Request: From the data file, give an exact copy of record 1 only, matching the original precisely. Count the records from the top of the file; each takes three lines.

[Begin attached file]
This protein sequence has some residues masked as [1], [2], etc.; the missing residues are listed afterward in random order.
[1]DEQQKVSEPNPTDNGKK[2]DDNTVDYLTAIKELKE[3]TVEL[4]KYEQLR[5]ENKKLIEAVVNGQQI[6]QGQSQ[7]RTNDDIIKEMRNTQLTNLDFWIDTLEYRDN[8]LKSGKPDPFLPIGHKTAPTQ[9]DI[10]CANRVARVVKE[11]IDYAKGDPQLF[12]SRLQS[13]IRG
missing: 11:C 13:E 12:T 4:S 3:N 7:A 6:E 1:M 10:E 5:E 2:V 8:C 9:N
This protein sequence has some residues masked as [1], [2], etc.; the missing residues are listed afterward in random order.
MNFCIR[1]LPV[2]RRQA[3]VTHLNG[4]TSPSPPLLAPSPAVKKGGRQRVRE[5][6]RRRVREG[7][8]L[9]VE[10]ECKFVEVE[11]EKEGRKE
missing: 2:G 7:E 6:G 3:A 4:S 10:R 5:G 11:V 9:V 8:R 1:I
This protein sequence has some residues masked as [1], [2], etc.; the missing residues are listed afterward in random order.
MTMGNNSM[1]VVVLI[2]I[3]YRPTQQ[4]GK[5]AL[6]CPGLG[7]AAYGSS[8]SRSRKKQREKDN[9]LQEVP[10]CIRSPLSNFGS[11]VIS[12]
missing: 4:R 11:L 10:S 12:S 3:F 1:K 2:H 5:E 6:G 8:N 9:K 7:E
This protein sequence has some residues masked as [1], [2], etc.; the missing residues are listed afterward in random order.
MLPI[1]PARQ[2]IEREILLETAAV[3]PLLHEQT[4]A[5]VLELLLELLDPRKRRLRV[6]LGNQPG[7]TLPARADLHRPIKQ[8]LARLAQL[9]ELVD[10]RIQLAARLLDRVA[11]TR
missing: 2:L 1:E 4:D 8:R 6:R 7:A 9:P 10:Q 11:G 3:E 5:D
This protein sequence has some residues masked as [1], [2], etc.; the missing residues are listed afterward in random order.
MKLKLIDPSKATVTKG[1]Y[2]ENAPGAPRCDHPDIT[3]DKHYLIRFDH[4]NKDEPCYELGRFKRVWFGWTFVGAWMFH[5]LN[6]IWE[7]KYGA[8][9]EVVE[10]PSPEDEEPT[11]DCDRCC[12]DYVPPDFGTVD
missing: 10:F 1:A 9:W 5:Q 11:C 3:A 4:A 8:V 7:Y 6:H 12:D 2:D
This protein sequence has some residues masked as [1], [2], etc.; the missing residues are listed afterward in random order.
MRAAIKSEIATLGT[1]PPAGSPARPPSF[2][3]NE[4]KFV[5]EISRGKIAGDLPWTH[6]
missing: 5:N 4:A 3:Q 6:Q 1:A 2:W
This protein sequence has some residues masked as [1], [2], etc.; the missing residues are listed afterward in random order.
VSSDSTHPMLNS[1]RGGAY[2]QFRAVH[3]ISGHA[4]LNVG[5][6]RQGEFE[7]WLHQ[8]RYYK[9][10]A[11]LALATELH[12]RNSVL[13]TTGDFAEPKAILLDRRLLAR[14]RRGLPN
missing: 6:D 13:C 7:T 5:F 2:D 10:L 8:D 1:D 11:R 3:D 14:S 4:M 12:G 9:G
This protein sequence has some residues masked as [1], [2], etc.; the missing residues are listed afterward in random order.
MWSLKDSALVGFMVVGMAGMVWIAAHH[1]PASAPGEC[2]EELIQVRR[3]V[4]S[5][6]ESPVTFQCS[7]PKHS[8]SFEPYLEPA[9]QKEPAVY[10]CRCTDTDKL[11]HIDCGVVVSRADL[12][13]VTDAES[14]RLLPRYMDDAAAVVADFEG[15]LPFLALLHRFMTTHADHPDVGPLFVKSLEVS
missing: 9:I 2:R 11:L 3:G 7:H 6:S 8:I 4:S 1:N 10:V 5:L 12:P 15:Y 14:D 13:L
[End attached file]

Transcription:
This protein sequence has some residues masked as [1], [2], etc.; the missing residues are listed afterward in random order.
[1]DEQQKVSEPNPTDNGKK[2]DDNTVDYLTAIKELKE[3]TVEL[4]KYEQLR[5]ENKKLIEAVVNGQQI[6]QGQSQ[7]RTNDDIIKEMRNTQLTNLDFWIDTLEYRDN[8]LKSGKPDPFLPIGHKTAPTQ[9]DI[10]CANRVARVVKE[11]IDYAKGDPQLF[12]SRLQS[13]IRG
missing: 11:C 13:E 12:T 4:S 3:N 7:A 6:E 1:M 10:E 5:E 2:V 8:C 9:N